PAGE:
We all struggle with self image issues, self doubt, and feelings that we are not good enough. Sometimes self doubt can prevent us from trying to push toward our biggest dreams. That’s part of the reason I wrote The Resiliency Effect.
The problem with self-doubt is, it usually doesn’t matter how often we hear we’re smart or successful or great at what we do from our loved ones, our colleagues, our peers and our bosses. Self doubt persists.
One reason it crops up is because it’s human nature to compare ourselves to others.
It can also be left over from experiences we had as children or young adults.
Sometimes when we aren’t nourishing ourselves or are feeling burned out it’s easy for us to give into feelings that we’re not so good or right or smart. This can be especially bad in corporate environments.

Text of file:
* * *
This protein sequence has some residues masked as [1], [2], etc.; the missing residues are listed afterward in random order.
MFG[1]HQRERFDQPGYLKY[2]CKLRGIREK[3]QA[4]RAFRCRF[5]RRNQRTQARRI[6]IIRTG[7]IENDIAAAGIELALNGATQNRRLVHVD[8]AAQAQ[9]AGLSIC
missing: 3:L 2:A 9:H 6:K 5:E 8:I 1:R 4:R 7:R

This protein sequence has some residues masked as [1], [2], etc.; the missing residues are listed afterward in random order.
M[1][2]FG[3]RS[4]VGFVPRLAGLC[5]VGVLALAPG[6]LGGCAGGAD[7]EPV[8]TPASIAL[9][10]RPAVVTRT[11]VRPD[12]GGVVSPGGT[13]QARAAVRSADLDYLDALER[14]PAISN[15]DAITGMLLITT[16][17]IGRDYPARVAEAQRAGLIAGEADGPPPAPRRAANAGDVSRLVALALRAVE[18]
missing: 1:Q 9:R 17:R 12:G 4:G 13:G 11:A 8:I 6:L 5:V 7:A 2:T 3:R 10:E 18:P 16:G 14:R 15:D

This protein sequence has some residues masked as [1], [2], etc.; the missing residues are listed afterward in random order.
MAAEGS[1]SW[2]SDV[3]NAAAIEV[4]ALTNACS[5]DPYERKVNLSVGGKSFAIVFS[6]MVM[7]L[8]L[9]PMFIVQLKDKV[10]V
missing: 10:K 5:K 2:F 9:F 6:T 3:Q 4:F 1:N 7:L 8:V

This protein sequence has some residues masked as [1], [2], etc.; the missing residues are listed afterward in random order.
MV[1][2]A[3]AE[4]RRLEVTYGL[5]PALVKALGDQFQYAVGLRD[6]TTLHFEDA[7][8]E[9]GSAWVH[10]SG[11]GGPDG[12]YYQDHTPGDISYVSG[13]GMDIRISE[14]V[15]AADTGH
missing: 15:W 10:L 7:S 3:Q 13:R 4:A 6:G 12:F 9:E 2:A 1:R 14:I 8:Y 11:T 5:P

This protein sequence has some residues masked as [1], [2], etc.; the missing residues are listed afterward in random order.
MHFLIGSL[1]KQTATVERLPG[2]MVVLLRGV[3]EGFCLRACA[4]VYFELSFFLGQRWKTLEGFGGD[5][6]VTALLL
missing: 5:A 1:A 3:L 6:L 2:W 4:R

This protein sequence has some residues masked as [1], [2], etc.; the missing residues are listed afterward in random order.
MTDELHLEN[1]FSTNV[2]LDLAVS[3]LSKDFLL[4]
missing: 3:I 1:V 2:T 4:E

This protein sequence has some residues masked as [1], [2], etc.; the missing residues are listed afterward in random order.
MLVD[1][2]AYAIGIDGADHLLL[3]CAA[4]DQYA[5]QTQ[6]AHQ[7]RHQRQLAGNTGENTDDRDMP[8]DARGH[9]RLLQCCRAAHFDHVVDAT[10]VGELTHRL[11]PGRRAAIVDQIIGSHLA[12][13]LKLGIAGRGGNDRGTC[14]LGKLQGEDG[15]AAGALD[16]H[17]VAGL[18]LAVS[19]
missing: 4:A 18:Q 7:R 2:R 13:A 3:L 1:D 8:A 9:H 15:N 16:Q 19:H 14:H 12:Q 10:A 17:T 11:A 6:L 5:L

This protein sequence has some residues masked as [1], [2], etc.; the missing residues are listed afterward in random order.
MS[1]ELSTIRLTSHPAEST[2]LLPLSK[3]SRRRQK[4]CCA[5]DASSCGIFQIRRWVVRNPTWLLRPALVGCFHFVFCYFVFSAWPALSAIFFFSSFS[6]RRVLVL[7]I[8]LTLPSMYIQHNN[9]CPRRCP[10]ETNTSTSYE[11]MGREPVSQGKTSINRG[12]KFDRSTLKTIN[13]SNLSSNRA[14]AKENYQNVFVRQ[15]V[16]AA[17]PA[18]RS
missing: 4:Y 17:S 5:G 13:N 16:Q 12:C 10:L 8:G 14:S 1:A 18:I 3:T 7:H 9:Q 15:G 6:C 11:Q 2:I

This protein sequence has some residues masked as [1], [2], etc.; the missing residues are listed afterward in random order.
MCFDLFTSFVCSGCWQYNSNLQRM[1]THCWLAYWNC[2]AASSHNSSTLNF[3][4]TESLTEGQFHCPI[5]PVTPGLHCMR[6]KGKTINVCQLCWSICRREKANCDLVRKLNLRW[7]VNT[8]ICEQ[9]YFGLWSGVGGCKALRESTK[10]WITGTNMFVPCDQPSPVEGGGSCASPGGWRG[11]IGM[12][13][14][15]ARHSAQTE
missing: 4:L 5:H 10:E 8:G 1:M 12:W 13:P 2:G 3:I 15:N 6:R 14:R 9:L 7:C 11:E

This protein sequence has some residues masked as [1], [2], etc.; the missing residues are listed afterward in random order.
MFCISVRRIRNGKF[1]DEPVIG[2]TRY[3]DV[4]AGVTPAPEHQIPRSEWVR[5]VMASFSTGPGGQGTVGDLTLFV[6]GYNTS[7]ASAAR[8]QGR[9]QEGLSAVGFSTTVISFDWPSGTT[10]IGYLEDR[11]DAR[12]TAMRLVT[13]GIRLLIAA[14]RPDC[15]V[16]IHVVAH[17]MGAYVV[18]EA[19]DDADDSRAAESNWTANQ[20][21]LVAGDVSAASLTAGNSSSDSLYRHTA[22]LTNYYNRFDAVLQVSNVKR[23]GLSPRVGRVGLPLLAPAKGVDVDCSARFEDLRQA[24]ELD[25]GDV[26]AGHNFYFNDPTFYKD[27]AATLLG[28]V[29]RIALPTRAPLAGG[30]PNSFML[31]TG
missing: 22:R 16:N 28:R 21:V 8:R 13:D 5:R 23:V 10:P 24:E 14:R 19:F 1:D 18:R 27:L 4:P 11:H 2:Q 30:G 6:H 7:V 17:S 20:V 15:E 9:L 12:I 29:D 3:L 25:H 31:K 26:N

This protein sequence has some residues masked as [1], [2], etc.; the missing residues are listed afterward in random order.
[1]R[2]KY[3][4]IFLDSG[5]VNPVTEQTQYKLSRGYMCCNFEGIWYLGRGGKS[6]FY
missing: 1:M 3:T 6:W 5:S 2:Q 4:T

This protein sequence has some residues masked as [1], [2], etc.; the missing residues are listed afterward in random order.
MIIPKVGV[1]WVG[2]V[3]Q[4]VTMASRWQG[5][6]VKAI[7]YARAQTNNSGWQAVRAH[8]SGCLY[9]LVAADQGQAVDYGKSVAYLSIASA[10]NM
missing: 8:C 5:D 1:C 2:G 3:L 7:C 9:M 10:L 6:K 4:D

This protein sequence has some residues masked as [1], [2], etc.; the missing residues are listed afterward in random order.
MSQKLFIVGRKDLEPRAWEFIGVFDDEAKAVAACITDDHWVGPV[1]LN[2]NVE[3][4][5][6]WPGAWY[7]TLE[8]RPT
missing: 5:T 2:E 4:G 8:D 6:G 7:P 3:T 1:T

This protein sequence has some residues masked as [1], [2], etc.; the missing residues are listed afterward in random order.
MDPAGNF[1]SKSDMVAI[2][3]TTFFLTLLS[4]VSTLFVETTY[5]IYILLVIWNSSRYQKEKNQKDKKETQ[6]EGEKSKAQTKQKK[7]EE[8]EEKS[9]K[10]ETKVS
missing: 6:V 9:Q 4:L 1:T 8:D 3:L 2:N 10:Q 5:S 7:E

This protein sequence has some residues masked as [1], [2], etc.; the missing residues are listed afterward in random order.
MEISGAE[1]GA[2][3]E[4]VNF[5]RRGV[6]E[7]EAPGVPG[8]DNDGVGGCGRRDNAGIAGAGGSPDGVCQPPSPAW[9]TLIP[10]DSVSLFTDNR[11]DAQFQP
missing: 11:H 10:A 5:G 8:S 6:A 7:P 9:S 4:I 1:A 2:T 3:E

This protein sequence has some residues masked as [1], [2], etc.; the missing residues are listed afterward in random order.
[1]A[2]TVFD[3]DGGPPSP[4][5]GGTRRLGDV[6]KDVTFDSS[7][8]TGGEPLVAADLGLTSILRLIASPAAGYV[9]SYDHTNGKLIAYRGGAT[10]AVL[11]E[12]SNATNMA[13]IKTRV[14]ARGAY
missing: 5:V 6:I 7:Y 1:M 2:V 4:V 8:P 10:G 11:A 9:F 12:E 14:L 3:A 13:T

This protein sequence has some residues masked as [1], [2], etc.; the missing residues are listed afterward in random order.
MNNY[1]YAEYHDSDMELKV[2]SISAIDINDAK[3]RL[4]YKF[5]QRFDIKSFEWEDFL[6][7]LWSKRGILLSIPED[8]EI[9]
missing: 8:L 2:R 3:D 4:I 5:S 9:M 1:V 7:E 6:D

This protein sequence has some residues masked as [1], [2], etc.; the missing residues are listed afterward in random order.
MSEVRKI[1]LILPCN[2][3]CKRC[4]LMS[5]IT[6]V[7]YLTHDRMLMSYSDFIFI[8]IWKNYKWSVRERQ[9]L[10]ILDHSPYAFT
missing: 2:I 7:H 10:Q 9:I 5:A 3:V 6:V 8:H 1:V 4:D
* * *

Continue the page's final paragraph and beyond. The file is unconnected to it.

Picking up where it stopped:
If we stay in our own heads this can run rampant.
As humans, we have a negativity bias. It’s not learned: it’s inherent, and it’s even been found to exist among babies less than a year old. When comparing negative thoughts or things that have happened to us with positive thoughts and events, we both remember and place more weight on the negative.
It takes work to “undo” negative thoughts. Oftentimes, we have to unlearn this habit because it’s a coping mechanism designed to protect us. Evolutionarily, it was more important to remember where the bear lived because that increased our chance of survival. In fact, for every negative thought we have (about ourselves or others) we need five positive thoughts to undo the effects of the negative. This was first discovered by John Gottman as applied to marriage conflict, but I think it works for starting to overcome our own limiting beliefs about ourselves as well.
We have to be aware of these things that we have taken on, and beliefs about ourselves, that are just not true.